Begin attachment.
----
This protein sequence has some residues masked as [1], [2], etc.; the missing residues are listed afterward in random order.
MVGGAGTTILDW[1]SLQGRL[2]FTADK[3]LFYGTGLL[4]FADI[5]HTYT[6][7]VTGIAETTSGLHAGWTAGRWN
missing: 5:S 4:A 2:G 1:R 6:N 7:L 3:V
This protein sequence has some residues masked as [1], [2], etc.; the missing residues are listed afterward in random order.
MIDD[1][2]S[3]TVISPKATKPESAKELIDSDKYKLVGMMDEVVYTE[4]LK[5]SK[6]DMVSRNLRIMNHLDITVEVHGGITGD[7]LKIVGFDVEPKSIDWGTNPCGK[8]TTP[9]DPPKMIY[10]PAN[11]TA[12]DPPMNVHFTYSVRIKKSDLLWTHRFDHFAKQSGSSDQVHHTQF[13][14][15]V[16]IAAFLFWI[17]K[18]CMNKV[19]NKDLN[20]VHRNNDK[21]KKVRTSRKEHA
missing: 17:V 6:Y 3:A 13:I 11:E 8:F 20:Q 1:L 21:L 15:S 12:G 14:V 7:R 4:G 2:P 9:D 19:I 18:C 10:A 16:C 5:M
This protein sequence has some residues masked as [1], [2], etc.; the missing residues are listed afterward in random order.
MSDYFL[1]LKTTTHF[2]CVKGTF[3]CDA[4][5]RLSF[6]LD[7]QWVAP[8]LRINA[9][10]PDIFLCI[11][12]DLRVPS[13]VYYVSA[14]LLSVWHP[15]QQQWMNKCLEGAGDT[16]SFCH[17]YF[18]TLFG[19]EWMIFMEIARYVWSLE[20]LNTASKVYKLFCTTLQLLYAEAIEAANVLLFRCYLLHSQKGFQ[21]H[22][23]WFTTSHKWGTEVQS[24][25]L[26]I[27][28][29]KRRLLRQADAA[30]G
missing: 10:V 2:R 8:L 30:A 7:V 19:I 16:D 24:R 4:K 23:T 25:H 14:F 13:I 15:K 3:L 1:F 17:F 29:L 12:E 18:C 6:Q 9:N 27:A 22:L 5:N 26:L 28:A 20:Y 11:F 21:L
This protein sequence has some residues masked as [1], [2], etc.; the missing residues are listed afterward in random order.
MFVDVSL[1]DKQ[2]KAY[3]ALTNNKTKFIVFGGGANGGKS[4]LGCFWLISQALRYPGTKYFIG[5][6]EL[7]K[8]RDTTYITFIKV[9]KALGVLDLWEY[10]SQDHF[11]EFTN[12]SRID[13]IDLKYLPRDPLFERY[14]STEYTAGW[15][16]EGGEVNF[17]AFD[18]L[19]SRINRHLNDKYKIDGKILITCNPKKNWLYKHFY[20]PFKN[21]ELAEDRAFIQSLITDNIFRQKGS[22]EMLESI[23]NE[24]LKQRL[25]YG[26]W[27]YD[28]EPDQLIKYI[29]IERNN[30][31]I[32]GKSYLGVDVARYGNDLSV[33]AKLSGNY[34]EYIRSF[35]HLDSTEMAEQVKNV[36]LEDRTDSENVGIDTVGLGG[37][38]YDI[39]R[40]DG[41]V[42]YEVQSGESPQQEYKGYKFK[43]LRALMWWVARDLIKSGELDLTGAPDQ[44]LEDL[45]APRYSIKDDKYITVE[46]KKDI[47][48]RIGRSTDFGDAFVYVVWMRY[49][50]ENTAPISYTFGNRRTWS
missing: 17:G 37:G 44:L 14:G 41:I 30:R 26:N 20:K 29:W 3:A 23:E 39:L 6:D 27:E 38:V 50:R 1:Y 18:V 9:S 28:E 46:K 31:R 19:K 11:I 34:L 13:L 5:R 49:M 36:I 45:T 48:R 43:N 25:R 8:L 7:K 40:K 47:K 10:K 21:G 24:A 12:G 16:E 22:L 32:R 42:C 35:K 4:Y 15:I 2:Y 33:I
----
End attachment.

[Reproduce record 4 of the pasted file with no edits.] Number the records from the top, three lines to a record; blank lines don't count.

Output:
This protein sequence has some residues masked as [1], [2], etc.; the missing residues are listed afterward in random order.
MFVDVSL[1]DKQ[2]KAY[3]ALTNNKTKFIVFGGGANGGKS[4]LGCFWLISQALRYPGTKYFIG[5][6]EL[7]K[8]RDTTYITFIKV[9]KALGVLDLWEY[10]SQDHF[11]EFTN[12]SRID[13]IDLKYLPRDPLFERY[14]STEYTAGW[15][16]EGGEVNF[17]AFD[18]L[19]SRINRHLNDKYKIDGKILITCNPKKNWLYKHFY[20]PFKN[21]ELAEDRAFIQSLITDNIFRQKGS[22]EMLESI[23]NE[24]LKQRL[25]YG[26]W[27]YD[28]EPDQLIKYI[29]IERNN[30][31]I[32]GKSYLGVDVARYGNDLSV[33]AKLSGNY[34]EYIRSF[35]HLDSTEMAEQVKNV[36]LEDRTDSENVGIDTVGLGG[37][38]YDI[39]R[40]DG[41]V[42]YEVQSGESPQQEYKGYKFK[43]LRALMWWVARDLIKSGELDLTGAPDQ[44]LEDL[45]APRYSIKDDKYITVE[46]KKDI[47][48]RIGRSTDFGDAFVYVVWMRY[49][50]ENTAPISYTFGNRRTWS
missing: 17:G 37:G 44:L 14:G 41:I 30:R 26:N 20:K 29:W 3:A 23:E 39:L 6:D 27:E 38:V 50:R 1:Y 18:V 9:S 28:E 46:K 31:R 19:K 11:I 34:L 13:L 5:R 49:M 36:I 45:T 48:R 43:N 25:R 8:L 7:K 40:K 47:K 10:K 21:G 24:A 12:G 16:E 22:L 32:R 42:C 35:K 4:Y 15:I 2:Y 33:I